The incidences of shootings at US schools (Newtown, Virginia Tech, and Columbine), shopping malls (Clackamas Mall, Oregon), and movie theaters (Aurora) reveal it is appropriate to be concerned in certain places where the shootings might happen. Recently, a man discussed his experience at a movie theater on Christmas Day. While the movie was playing, the lights were dimmed, and the audio was loud. A man of average height sitting three rows in front of him got up and leaned against a handrail on the walk path inside the movie theater. A few minutes later, he walked up all the way to the last row and sat, resting his legs in front of his seat. His erratic behavior raised suspicion and fear, especially after reading and watching the Aurora movie theater shooting in the news.

Based on this illustration, what would you do if you were in that movie theater? Evidently, one or two things will happen. You either move to a different row (away from the erratic man) or leave the movie theater entirely out of fear. This illustration demonstrates how powerful fear can be to our consciousness, and while this is not the focus of this book, it is worth mentioning because fear is real.

In this chapter, we examine how fear operates in the minds of people in workplaces and relationships. We will introduce two terms, destructive and constructive fear, our operational words to distinguish between good and bad fear. In other words, good fear is when the outcome is mutual and progressive. For example, during economic downturns, some employers reduced employee workweeks to four days on a ten-hour shift, as opposed to five days on an eight-hour shift.

This departmental restructuring saves both companies and employees some operational cost. The price of running production for an extra day, lighting bills, building maintenance, and miscellaneous risks associated with operating a business could be avoided by working longer hours during a shorter workweek. Employees, on the other hand, would enjoy three days of rest per week, prevent wear and tear of their cars, and spend time with their loved ones. Employers take this approach (four-day workweeks) to avoid downsizing, fearing that not acting will save workers' jobs.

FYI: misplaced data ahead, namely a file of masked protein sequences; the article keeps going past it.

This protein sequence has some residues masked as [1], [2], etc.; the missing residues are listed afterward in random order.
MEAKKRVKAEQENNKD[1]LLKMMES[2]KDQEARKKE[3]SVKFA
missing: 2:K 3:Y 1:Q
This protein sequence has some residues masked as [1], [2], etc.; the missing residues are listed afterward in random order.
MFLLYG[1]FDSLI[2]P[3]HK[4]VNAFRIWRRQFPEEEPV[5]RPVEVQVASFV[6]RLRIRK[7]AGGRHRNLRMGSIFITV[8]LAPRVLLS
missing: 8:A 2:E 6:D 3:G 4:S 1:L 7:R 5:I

Conversely, bad fear is simply when the result creates a retrogressive effect. For example, a manager fears losing his or her job. Instead of finding an effective way to increase productivity through collaboration, he or she instead increases disciplinary action, intending to terminate employees and whereby pleasing his or her boss and crushing employee morale.

Presence of Fear in the Workplace

In the workplace, managers and employees ought to acknowledge that destructive fear impairs learning, improvement, and relationships. In other words, a manager who uses destructive fear tactics to manage employees is simply creating an environment that will affect employees' ability to effectively perform their job tasks.

When destructive fear cripples the ability to learn, improvement in the workplace becomes an illusion. The employer-employee relationship is also affected when the work environment is unfriendly. That is, when managers are more interested in productivity and less concerned about employees' welfare, they become more critical of each other. Therefore, managing employees from a position of destructive fear tactics can essentially backfire.

For example, some of the subtle ways of using fear tactics in managing employees are micromanagement and microaggressive behaviors. Micromanagement focuses on managers who oversee workers too closely and spend an excessive amount of time supervising a specific job task by instructing employees precisely what to do and how to do it. Such closeness is considered compulsive monitoring.

John, a middle-aged employee, worked customer service at a local hotel in town for three years. Tim, his new supervisor, was transferred from the East Coast to replace a retiring service supervisor with thirty-two years of experience. Tim had never worked or lived on the West Coast before. He was a bit tense, anxious, and nervous about this shift in culture. Instead of sharing his genuine fear with his employee John and getting to know his employee, he decided to pretend that everything was fine.

On one occasion, while John was greeting a guest who walked to the front counter for a room inquiry, Tim stood behind John, whispering to him how he should greet a guest. John accepted his advice and pleasantly asked the guest how he could help. Tim jumped in again and asked John to smile more pleasantly. John accepted and did what Tim suggested.

As the guest was inquiring for room rates, Tim whispered to John, "Show the guest the least expensive rooms first and then the most expensive next."